Becoming a Police Officer

Becoming a Police Officer

Written by Peter Moskos, PhD
Peter MoskosPeter Moskos is an associate professor in the Department of Law and Police Science at John Jay College of Criminal Justice and the City University of New York's Doctoral Program in Sociology. Moskos is a Harvard and Princeton trained sociologist and former Baltimore, MD police officer who has written two books – Cop in the Hood and In Defense of Flogging.

There’s nothing wrong with watching cops on TV or in a movie and thinking, “I wouldn’t mind doing that kind of job.” I’ve got nothing against cop shows. I loved “The Wire,” which aired on HBO from 2002-2008. It showed the rough streets of Baltimore, the same ones I policed as an officer. “The Wire,” by far, was the most realistic police show ever made.

But even “The Wire” was only about 75 to 80 percent realistic. Most TV shows and movies hover closer to 10 to 15 percent. The problem with any cop show–be it “Law and Order,” “CSI,” or “The Shield,” just to pick three–is that they have as much in common with policing as Superman does with newspaper reporting.

Even “COPS,” edited in a documentary style, manages to portray a world that is too heavy on helicopter searchlights and chases through backyards and rather light on the day-to-day mundane aspects that form the majority of police work. Good policing, done right, is boring–and safe. It also involves a lot of paperwork.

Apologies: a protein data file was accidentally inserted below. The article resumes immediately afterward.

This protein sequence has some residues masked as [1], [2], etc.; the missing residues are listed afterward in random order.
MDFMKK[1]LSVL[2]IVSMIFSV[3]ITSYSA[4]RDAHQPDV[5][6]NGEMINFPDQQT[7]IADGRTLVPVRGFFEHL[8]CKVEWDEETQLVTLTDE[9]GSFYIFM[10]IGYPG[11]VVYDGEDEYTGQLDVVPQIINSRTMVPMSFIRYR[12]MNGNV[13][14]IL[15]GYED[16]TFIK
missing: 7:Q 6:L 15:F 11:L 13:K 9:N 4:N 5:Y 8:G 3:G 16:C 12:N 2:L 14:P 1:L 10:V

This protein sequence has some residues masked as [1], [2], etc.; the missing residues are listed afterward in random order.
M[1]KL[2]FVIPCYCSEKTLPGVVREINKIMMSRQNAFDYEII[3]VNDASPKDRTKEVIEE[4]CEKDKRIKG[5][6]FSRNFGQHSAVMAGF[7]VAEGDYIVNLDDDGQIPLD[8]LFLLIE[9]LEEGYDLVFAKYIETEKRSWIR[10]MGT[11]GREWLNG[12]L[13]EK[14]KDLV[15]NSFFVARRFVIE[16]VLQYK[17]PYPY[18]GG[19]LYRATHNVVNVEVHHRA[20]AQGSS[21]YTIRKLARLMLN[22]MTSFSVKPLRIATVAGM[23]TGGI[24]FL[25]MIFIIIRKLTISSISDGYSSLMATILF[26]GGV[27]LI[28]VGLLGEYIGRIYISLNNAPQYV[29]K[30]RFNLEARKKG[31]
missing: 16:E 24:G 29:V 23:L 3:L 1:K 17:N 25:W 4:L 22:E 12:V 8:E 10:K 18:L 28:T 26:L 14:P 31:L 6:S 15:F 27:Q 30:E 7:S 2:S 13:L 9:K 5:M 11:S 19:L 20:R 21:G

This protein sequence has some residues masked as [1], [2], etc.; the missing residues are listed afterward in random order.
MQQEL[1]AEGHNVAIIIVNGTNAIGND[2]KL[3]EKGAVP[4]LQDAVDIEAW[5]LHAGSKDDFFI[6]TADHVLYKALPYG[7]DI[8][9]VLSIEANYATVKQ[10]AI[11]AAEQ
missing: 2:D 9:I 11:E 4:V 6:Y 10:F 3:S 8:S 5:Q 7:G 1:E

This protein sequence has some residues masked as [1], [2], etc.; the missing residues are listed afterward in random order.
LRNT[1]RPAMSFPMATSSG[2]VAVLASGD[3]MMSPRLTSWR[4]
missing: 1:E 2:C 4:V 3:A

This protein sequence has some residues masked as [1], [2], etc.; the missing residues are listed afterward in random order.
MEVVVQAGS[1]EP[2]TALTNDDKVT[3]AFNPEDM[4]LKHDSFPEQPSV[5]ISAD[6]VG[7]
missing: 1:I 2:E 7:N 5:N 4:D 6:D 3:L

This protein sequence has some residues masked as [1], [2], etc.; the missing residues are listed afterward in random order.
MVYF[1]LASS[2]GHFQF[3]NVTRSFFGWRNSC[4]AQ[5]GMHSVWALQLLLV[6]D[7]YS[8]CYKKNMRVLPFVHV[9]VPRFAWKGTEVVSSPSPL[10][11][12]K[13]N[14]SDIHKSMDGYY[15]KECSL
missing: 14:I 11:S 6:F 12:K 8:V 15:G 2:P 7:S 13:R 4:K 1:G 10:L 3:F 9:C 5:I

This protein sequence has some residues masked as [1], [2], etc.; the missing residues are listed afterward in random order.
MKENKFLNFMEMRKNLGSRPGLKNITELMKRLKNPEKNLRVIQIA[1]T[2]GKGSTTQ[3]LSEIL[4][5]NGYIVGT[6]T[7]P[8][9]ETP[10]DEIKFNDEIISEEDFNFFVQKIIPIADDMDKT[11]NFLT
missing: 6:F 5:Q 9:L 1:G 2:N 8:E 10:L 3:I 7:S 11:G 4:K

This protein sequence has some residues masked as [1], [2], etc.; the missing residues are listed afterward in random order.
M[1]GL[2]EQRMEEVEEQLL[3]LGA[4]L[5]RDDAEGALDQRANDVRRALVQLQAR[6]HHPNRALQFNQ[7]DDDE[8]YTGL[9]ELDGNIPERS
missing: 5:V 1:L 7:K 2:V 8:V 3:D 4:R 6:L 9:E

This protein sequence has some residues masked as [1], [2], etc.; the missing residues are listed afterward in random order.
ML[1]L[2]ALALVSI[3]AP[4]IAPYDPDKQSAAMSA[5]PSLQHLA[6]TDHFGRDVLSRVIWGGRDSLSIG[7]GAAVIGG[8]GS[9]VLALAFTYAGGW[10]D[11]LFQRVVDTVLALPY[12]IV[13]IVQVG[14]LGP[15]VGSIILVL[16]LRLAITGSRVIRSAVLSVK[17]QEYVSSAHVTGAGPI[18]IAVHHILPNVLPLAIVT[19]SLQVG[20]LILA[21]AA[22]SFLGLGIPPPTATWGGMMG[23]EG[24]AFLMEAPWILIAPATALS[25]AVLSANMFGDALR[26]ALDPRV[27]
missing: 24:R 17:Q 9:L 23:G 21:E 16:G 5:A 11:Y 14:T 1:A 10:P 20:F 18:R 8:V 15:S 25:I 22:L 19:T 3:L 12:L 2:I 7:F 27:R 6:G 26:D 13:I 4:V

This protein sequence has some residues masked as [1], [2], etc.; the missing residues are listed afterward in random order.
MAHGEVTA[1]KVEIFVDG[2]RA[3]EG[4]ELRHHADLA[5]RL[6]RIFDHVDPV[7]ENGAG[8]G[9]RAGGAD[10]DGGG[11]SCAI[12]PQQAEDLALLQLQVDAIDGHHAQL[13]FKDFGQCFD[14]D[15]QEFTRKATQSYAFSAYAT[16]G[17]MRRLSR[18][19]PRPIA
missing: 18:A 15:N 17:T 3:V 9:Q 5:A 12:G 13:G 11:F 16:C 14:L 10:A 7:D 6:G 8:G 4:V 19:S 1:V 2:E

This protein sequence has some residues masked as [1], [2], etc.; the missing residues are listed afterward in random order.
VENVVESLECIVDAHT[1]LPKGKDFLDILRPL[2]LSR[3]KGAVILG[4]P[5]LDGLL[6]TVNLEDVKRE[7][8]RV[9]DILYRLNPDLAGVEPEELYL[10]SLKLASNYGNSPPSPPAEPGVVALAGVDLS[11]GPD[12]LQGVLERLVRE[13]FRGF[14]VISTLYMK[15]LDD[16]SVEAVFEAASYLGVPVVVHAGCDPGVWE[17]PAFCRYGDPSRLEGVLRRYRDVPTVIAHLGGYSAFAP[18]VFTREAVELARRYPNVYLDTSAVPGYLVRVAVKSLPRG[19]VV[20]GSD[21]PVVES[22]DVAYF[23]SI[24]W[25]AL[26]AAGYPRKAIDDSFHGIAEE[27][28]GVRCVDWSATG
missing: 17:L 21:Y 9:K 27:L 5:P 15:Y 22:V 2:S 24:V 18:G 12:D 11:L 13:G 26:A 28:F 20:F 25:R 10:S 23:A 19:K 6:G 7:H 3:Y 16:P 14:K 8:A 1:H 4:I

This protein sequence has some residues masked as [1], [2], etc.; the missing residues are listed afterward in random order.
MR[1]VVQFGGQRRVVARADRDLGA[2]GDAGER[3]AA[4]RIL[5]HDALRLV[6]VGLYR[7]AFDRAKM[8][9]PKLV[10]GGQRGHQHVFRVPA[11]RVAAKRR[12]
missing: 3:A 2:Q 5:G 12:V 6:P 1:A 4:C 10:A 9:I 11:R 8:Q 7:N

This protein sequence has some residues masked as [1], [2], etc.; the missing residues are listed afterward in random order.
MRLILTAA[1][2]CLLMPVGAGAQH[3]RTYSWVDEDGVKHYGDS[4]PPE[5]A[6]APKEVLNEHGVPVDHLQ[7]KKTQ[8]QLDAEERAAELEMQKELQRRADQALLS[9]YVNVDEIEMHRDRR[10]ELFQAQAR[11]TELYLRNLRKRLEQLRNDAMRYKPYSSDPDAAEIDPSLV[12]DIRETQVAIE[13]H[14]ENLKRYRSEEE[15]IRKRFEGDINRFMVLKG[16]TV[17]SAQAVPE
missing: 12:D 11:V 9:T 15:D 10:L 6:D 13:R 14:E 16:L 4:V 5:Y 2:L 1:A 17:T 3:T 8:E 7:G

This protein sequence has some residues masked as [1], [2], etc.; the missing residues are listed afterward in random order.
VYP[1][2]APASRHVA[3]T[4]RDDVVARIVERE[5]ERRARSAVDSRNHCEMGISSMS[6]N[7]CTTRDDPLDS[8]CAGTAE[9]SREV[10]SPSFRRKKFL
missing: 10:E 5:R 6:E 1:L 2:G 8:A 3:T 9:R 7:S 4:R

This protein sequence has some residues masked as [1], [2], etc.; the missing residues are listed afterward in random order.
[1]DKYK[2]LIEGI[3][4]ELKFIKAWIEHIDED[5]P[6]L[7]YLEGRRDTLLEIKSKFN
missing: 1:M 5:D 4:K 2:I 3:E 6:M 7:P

Still, I hope you’re enthusiastic about becoming a police officer. Be aware, however, that enthusiasm alone won’t get you straight into the FBI, which demands a four-year college degree and three years’ professional work experience. A crime lab supervisor needs an advanced degree in chemistry. Even most evidence-collection units are staffed with police officers with many years’ experience. And in the real world, alas, the “Silence of the Lambs” job of psychological profiler doesn’t actually exist.

To become a police officer, along with a clean record and (depending on the department) a high school diploma or two years of college, you need realistic expectations. Once you get through the slow hiring process, you’ll start at the bottom of an organization that is–more often than not–short on money, officers, equipment, and good morale. After six paid months of police academy training, you’ll spend the first few years on patrol. Unlike the detectives shown on television, officers on patrol are the ones most people deal with. They’re the men and women driving around and answering 911 and 311 calls for service. Patrol is often called the “backbone of the department,” and yet, truthfully, nobody ever gets promoted to patrol.

When you hit the streets, you’ll likely be assigned to the least desirable (and most dangerous) posting in your department. There’s a lot more downtime than most people expect, even in the busiest police station, and the nature of 911 calls for service will vary greatly depending on the area you police. No matter where you police, you’ll be amazed at the strange and unnecessary things people think demand police attention. You’ll deal with a lot of people who, at some very basic level, have lost control of their lives.

Nevertheless, for all its faults, policing can be a great job. You don’t save many lives just sitting on your ass. Best of all, you’ll be working with people who really do “have your back.” Your colleagues will risk their lives for you–and you, for them. How many jobs can you say that about?